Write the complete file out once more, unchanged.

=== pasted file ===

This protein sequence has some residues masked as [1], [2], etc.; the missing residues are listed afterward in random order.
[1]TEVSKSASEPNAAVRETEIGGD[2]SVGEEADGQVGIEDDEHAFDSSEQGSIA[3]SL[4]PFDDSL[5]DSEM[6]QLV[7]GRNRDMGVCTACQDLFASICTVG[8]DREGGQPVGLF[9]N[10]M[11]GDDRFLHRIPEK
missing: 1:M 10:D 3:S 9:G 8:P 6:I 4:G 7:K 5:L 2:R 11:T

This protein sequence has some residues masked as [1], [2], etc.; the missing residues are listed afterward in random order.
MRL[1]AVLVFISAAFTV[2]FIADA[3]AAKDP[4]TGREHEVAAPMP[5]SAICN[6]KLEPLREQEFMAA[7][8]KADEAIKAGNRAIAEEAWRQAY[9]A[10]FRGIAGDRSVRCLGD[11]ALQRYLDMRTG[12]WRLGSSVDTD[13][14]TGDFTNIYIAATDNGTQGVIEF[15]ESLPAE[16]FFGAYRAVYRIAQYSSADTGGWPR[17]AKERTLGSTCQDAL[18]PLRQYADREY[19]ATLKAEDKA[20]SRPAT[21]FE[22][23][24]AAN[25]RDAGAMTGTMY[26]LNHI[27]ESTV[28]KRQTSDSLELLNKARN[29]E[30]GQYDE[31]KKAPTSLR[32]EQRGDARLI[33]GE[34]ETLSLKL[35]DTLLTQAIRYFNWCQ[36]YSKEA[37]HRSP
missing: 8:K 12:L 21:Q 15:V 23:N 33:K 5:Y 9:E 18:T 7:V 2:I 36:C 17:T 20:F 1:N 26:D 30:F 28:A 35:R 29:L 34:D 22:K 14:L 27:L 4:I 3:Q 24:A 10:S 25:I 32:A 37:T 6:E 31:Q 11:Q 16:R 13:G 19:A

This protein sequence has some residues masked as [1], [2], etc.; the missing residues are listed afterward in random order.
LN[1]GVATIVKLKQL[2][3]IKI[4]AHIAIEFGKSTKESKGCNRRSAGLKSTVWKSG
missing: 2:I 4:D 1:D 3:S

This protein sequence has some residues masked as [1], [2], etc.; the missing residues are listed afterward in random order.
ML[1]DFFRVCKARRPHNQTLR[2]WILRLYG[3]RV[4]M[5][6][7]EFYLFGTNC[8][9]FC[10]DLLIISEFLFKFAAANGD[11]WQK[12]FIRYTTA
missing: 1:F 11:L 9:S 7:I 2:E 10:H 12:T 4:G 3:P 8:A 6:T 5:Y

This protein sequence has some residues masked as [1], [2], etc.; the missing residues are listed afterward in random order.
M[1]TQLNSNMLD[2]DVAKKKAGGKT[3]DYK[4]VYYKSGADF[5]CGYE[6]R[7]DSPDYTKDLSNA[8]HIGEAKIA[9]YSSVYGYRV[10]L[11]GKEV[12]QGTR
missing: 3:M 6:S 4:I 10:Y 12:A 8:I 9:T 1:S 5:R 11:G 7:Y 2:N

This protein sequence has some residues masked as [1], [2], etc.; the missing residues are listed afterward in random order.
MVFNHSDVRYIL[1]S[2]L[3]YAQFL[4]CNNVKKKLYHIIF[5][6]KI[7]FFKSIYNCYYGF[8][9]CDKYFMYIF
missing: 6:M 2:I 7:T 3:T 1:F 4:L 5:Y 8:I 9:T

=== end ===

This protein sequence has some residues masked as [1], [2], etc.; the missing residues are listed afterward in random order.
[1]TEVSKSASEPNAAVRETEIGGD[2]SVGEEADGQVGIEDDEHAFDSSEQGSIA[3]SL[4]PFDDSL[5]DSEM[6]QLV[7]GRNRDMGVCTACQDLFASICTVG[8]DREGGQPVGLF[9]N[10]M[11]GDDRFLHRIPEK
missing: 1:M 10:D 3:S 9:G 8:P 6:I 4:G 7:K 5:L 2:R 11:T

This protein sequence has some residues masked as [1], [2], etc.; the missing residues are listed afterward in random order.
MRL[1]AVLVFISAAFTV[2]FIADA[3]AAKDP[4]TGREHEVAAPMP[5]SAICN[6]KLEPLREQEFMAA[7][8]KADEAIKAGNRAIAEEAWRQAY[9]A[10]FRGIAGDRSVRCLGD[11]ALQRYLDMRTG[12]WRLGSSVDTD[13][14]TGDFTNIYIAATDNGTQGVIEF[15]ESLPAE[16]FFGAYRAVYRIAQYSSADTGGWPR[17]AKERTLGSTCQDAL[18]PLRQYADREY[19]ATLKAEDKA[20]SRPAT[21]FE[22][23][24]AAN[25]RDAGAMTGTMY[26]LNHI[27]ESTV[28]KRQTSDSLELLNKARN[29]E[30]GQYDE[31]KKAPTSLR[32]EQRGDARLI[33]GE[34]ETLSLKL[35]DTLLTQAIRYFNWCQ[36]YSKEA[37]HRSP
missing: 8:K 12:L 21:Q 15:V 23:N 33:K 5:Y 9:E 18:T 7:V 2:I 36:C 17:T 20:F 1:N 26:D 30:F 28:A 35:R 29:L 34:D 22:K 14:L 27:L 4:I 3:Q 24:A 10:S 25:I 32:A 37:T 6:E 31:Q 11:Q 16:R 13:G 19:A

This protein sequence has some residues masked as [1], [2], etc.; the missing residues are listed afterward in random order.
LN[1]GVATIVKLKQL[2][3]IKI[4]AHIAIEFGKSTKESKGCNRRSAGLKSTVWKSG
missing: 2:I 4:D 1:D 3:S

This protein sequence has some residues masked as [1], [2], etc.; the missing residues are listed afterward in random order.
ML[1]DFFRVCKARRPHNQTLR[2]WILRLYG[3]RV[4]M[5][6][7]EFYLFGTNC[8][9]FC[10]DLLIISEFLFKFAAANGD[11]WQK[12]FIRYTTA
missing: 1:F 11:L 9:S 7:I 2:E 10:H 12:T 4:G 3:P 8:A 6:T 5:Y

This protein sequence has some residues masked as [1], [2], etc.; the missing residues are listed afterward in random order.
M[1]TQLNSNMLD[2]DVAKKKAGGKT[3]DYK[4]VYYKSGADF[5]CGYE[6]R[7]DSPDYTKDLSNA[8]HIGEAKIA[9]YSSVYGYRV[10]L[11]GKEV[12]QGTR
missing: 3:M 6:S 4:I 10:Y 12:A 8:I 9:T 1:S 5:R 11:G 7:Y 2:N

This protein sequence has some residues masked as [1], [2], etc.; the missing residues are listed afterward in random order.
MVFNHSDVRYIL[1]S[2]L[3]YAQFL[4]CNNVKKKLYHIIF[5][6]KI[7]FFKSIYNCYYGF[8][9]CDKYFMYIF
missing: 6:M 2:I 7:T 3:T 1:F 4:L 5:Y 8:I 9:T